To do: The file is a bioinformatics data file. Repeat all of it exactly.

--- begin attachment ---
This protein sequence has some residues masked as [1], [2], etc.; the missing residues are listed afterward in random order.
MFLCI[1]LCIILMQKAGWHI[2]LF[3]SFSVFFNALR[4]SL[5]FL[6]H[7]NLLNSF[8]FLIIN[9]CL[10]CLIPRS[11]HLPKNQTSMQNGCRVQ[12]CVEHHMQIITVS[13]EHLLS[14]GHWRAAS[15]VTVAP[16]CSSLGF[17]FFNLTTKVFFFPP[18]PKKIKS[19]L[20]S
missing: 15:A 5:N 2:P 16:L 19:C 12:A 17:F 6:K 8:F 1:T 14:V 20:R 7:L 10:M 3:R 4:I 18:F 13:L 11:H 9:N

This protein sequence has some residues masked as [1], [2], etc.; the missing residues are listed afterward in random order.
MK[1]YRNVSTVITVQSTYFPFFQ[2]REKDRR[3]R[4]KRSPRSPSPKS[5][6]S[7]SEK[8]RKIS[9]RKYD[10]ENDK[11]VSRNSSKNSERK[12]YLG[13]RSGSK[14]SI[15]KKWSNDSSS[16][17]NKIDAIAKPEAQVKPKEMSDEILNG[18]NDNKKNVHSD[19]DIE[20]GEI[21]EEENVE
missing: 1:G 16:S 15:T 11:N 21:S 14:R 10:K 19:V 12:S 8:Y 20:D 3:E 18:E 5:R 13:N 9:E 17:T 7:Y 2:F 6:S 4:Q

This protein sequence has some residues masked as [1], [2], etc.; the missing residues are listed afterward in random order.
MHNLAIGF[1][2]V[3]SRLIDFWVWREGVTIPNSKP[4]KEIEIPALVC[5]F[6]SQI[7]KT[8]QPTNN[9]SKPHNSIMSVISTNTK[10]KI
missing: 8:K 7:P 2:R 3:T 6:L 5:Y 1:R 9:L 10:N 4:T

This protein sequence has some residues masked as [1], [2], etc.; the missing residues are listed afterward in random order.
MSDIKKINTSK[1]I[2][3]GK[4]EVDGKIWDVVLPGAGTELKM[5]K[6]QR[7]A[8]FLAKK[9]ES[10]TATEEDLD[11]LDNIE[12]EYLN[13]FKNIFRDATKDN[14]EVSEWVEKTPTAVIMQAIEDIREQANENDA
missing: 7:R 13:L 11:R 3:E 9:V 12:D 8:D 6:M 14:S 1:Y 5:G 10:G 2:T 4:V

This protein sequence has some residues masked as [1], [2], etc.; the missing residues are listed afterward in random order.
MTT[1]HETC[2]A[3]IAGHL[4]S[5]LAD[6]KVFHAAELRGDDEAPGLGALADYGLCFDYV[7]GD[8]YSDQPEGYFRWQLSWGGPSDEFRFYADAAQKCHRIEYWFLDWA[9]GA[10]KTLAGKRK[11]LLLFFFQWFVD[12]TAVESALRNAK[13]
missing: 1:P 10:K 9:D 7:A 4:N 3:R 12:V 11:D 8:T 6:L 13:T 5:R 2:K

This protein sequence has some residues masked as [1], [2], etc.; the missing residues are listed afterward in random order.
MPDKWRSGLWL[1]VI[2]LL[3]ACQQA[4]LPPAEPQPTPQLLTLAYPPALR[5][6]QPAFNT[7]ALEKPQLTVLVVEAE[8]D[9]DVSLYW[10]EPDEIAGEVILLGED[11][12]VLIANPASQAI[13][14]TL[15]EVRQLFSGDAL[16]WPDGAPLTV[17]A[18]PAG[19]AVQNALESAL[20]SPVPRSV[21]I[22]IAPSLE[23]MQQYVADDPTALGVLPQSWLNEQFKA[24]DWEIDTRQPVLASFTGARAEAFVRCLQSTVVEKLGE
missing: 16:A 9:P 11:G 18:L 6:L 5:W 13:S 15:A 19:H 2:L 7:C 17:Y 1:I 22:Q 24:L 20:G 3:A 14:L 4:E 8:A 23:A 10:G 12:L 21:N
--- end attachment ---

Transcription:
This protein sequence has some residues masked as [1], [2], etc.; the missing residues are listed afterward in random order.
MFLCI[1]LCIILMQKAGWHI[2]LF[3]SFSVFFNALR[4]SL[5]FL[6]H[7]NLLNSF[8]FLIIN[9]CL[10]CLIPRS[11]HLPKNQTSMQNGCRVQ[12]CVEHHMQIITVS[13]EHLLS[14]GHWRAAS[15]VTVAP[16]CSSLGF[17]FFNLTTKVFFFPP[18]PKKIKS[19]L[20]S
missing: 15:A 5:N 2:P 16:L 19:C 12:A 17:F 6:K 8:F 1:T 14:V 20:R 7:L 10:M 3:R 4:I 18:F 13:L 11:H 9:N

This protein sequence has some residues masked as [1], [2], etc.; the missing residues are listed afterward in random order.
MK[1]YRNVSTVITVQSTYFPFFQ[2]REKDRR[3]R[4]KRSPRSPSPKS[5][6]S[7]SEK[8]RKIS[9]RKYD[10]ENDK[11]VSRNSSKNSERK[12]YLG[13]RSGSK[14]SI[15]KKWSNDSSS[16][17]NKIDAIAKPEAQVKPKEMSDEILNG[18]NDNKKNVHSD[19]DIE[20]GEI[21]EEENVE
missing: 1:G 16:S 15:T 11:N 21:S 14:R 10:K 19:V 12:S 8:Y 20:D 3:E 18:E 5:R 13:N 9:E 17:T 7:Y 2:F 6:S 4:Q

This protein sequence has some residues masked as [1], [2], etc.; the missing residues are listed afterward in random order.
MHNLAIGF[1][2]V[3]SRLIDFWVWREGVTIPNSKP[4]KEIEIPALVC[5]F[6]SQI[7]KT[8]QPTNN[9]SKPHNSIMSVISTNTK[10]KI
missing: 8:K 7:P 2:R 3:T 6:L 5:Y 1:R 9:L 10:N 4:T

This protein sequence has some residues masked as [1], [2], etc.; the missing residues are listed afterward in random order.
MSDIKKINTSK[1]I[2][3]GK[4]EVDGKIWDVVLPGAGTELKM[5]K[6]QR[7]A[8]FLAKK[9]ES[10]TATEEDLD[11]LDNIE[12]EYLN[13]FKNIFRDATKDN[14]EVSEWVEKTPTAVIMQAIEDIREQANENDA
missing: 7:R 13:L 11:R 3:E 9:V 12:D 8:D 6:M 14:S 1:Y 5:G 10:G 2:T 4:V

This protein sequence has some residues masked as [1], [2], etc.; the missing residues are listed afterward in random order.
MTT[1]HETC[2]A[3]IAGHL[4]S[5]LAD[6]KVFHAAELRGDDEAPGLGALADYGLCFDYV[7]GD[8]YSDQPEGYFRWQLSWGGPSDEFRFYADAAQKCHRIEYWFLDWA[9]GA[10]KTLAGKRK[11]LLLFFFQWFVD[12]TAVESALRNAK[13]
missing: 1:P 10:K 9:D 7:A 4:N 3:R 12:V 11:D 8:T 6:L 13:T 5:R 2:K

This protein sequence has some residues masked as [1], [2], etc.; the missing residues are listed afterward in random order.
MPDKWRSGLWL[1]VI[2]LL[3]ACQQA[4]LPPAEPQPTPQLLTLAYPPALR[5][6]QPAFNT[7]ALEKPQLTVLVVEAE[8]D[9]DVSLYW[10]EPDEIAGEVILLGED[11][12]VLIANPASQAI[13][14]TL[15]EVRQLFSGDAL[16]WPDGAPLTV[17]A[18]PAG[19]AVQNALESAL[20]SPVPRSV[21]I[22]IAPSLE[23]MQQYVADDPTALGVLPQSWLNEQFKA[24]DWEIDTRQPVLASFTGARAEAFVRCLQSTVVEKLGE
missing: 16:A 9:P 11:G 18:L 6:L 5:W 13:S 15:A 19:H 2:L 7:C 17:Y 1:I 22:Q 24:L 20:G 3:A 14:L 4:E 8:A 23:A 10:G 12:L 21:N